Magazine article New Zealand Management

INTOUCH : Obituary - Ron Greenwood

Magazine article New Zealand Management

INTOUCH : Obituary - Ron Greenwood

Article excerpt

Byline: Reg Birchfield

An executive should "realise the social significance of what he is doing", said Ron Greenwood, not recently, but back in 1944 when he was establishing the New Zealand Industrial Institute of Management, which in 1951 dropped the word "industrial" from its title.

The founding father of NZIM, Ron Greenwood, died recently in Wellington, the city in which he always lived, aged 96.

The quietly spoken innovator and motivator established NZIM because he could see that management was a burgeoning and vitally important community that would lead the country's recovery from a war-based economy.

On 19 April 1944 he galvanised 300 representatives from industrial businesses, technical colleges, government departments and unions to meet in Wellington and agree to breathe life and form into his idea of an NZIM. His foresight is exemplified in his phrase acknowledging the social significance of what managers were going to do in the future.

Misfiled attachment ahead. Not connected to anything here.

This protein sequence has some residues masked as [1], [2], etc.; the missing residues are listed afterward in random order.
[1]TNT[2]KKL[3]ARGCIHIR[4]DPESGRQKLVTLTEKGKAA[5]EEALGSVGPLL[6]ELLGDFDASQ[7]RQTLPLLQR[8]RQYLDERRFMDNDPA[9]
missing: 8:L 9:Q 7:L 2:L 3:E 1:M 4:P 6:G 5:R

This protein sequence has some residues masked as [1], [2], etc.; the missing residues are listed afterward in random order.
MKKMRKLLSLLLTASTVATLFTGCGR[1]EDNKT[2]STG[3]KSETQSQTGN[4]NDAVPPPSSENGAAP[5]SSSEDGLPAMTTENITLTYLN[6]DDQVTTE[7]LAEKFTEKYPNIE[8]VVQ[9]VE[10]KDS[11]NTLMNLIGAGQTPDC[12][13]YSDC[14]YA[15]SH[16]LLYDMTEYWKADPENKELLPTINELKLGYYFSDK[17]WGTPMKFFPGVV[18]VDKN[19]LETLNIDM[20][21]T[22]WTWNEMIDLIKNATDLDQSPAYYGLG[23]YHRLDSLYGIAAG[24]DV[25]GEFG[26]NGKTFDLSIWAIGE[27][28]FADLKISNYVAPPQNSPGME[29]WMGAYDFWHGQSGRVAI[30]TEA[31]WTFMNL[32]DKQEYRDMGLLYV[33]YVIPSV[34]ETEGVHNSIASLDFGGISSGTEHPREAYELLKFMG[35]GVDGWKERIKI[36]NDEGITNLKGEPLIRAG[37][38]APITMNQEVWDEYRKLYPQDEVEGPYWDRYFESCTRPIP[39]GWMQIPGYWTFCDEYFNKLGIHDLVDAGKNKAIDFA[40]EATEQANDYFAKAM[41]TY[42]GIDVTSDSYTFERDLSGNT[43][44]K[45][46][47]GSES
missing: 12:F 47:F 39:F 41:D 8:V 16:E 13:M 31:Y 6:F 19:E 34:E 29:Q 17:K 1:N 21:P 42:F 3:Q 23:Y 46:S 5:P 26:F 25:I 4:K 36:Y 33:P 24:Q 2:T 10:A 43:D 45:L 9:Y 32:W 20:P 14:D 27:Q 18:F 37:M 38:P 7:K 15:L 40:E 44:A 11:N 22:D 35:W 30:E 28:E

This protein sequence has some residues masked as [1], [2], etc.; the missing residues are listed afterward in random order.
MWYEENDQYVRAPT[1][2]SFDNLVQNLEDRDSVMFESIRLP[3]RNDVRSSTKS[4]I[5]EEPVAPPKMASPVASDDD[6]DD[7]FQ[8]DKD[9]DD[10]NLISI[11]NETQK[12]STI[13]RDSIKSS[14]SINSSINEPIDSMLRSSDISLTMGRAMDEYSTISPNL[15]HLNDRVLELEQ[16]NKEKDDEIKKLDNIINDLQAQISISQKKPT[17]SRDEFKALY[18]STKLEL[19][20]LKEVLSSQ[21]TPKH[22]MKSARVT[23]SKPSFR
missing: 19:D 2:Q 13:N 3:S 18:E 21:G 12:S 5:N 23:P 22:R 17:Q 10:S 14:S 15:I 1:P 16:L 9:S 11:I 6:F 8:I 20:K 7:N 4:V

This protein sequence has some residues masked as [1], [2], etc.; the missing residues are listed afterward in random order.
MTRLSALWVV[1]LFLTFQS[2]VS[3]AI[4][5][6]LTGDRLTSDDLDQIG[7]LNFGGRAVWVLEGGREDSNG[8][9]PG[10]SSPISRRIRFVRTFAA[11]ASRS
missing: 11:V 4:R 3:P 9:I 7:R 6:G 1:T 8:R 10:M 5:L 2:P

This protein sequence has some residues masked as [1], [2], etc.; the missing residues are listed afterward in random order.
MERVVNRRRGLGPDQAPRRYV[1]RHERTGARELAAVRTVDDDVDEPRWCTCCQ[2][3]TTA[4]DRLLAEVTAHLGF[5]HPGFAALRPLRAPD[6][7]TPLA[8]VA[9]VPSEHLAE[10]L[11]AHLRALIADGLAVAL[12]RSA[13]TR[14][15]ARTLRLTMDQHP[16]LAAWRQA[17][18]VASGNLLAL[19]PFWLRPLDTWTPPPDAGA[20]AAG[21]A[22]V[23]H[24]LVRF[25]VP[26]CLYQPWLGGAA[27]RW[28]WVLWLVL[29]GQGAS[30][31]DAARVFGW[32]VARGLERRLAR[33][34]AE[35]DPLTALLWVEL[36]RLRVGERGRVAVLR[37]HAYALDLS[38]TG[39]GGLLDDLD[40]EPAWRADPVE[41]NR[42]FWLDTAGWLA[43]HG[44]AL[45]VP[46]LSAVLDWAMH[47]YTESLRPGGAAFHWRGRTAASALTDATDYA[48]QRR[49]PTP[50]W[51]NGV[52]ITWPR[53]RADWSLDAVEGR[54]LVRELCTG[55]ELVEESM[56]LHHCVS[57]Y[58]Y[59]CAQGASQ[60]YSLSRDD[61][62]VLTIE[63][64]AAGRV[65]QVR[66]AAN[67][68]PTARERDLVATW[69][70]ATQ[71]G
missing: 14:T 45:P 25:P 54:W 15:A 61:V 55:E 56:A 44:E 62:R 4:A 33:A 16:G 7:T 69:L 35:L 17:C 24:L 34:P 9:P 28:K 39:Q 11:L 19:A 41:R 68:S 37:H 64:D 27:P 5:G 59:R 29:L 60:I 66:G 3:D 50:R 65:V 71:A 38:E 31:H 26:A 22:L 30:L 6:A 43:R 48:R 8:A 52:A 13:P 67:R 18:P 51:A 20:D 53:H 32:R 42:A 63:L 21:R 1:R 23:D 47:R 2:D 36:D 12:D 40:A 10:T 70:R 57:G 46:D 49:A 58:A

"Unless we do this job and get it going, returning servicemen - many of whom have learned leadership overseas and who have the capacity to become the best types of foremen - are going to be at a disadvantage because they have nothing in industry by which to reorientate themselves," he told a local journalist. …

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